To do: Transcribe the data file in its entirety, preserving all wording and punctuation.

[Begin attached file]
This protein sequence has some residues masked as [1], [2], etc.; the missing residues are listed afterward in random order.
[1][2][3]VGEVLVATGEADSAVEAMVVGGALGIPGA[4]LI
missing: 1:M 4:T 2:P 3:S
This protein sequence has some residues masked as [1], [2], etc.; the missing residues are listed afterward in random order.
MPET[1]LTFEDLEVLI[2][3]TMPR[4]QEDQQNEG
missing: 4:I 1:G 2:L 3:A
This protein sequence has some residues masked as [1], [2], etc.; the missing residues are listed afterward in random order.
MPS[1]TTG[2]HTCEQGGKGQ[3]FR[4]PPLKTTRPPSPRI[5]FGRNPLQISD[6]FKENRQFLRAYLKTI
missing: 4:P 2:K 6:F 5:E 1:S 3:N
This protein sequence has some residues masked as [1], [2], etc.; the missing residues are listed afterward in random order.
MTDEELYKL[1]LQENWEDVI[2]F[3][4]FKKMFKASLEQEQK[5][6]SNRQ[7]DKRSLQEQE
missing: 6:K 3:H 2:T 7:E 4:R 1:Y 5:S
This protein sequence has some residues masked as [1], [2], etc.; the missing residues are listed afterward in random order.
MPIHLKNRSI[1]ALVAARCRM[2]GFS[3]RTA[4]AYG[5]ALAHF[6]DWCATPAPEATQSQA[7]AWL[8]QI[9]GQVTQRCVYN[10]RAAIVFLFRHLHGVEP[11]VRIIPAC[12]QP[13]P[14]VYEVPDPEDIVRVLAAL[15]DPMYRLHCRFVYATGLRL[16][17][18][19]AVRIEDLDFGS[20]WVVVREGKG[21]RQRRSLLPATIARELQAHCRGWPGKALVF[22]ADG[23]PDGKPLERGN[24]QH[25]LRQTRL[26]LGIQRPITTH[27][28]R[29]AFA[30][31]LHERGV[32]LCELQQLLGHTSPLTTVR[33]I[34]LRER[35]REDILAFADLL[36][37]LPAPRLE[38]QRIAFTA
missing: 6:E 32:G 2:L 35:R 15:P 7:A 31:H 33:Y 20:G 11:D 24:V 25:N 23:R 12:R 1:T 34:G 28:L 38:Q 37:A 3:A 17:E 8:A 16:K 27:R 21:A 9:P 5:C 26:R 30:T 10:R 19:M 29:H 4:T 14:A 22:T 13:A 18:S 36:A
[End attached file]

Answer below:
This protein sequence has some residues masked as [1], [2], etc.; the missing residues are listed afterward in random order.
[1][2][3]VGEVLVATGEADSAVEAMVVGGALGIPGA[4]LI
missing: 1:M 4:T 2:P 3:S
This protein sequence has some residues masked as [1], [2], etc.; the missing residues are listed afterward in random order.
MPET[1]LTFEDLEVLI[2][3]TMPR[4]QEDQQNEG
missing: 4:I 1:G 2:L 3:A
This protein sequence has some residues masked as [1], [2], etc.; the missing residues are listed afterward in random order.
MPS[1]TTG[2]HTCEQGGKGQ[3]FR[4]PPLKTTRPPSPRI[5]FGRNPLQISD[6]FKENRQFLRAYLKTI
missing: 4:P 2:K 6:F 5:E 1:S 3:N
This protein sequence has some residues masked as [1], [2], etc.; the missing residues are listed afterward in random order.
MTDEELYKL[1]LQENWEDVI[2]F[3][4]FKKMFKASLEQEQK[5][6]SNRQ[7]DKRSLQEQE
missing: 6:K 3:H 2:T 7:E 4:R 1:Y 5:S
This protein sequence has some residues masked as [1], [2], etc.; the missing residues are listed afterward in random order.
MPIHLKNRSI[1]ALVAARCRM[2]GFS[3]RTA[4]AYG[5]ALAHF[6]DWCATPAPEATQSQA[7]AWL[8]QI[9]GQVTQRCVYN[10]RAAIVFLFRHLHGVEP[11]VRIIPAC[12]QP[13]P[14]VYEVPDPEDIVRVLAAL[15]DPMYRLHCRFVYATGLRL[16][17][18][19]AVRIEDLDFGS[20]WVVVREGKG[21]RQRRSLLPATIARELQAHCRGWPGKALVF[22]ADG[23]PDGKPLERGN[24]QH[25]LRQTRL[26]LGIQRPITTH[27][28]R[29]AFA[30][31]LHERGV[32]LCELQQLLGHTSPLTTVR[33]I[34]LRER[35]REDILAFADLL[36][37]LPAPRLE[38]QRIAFTA
missing: 6:E 32:G 2:L 35:R 15:P 7:A 31:H 33:Y 20:G 11:D 24:V 25:N 23:R 12:R 1:T 34:G 28:L 38:Q 37:A 3:A 17:E 8:A 16:K 27:R 21:A 9:P 5:C 26:R 30:T 10:R 19:M 29:H 4:T 14:A 22:T 13:A 18:S 36:A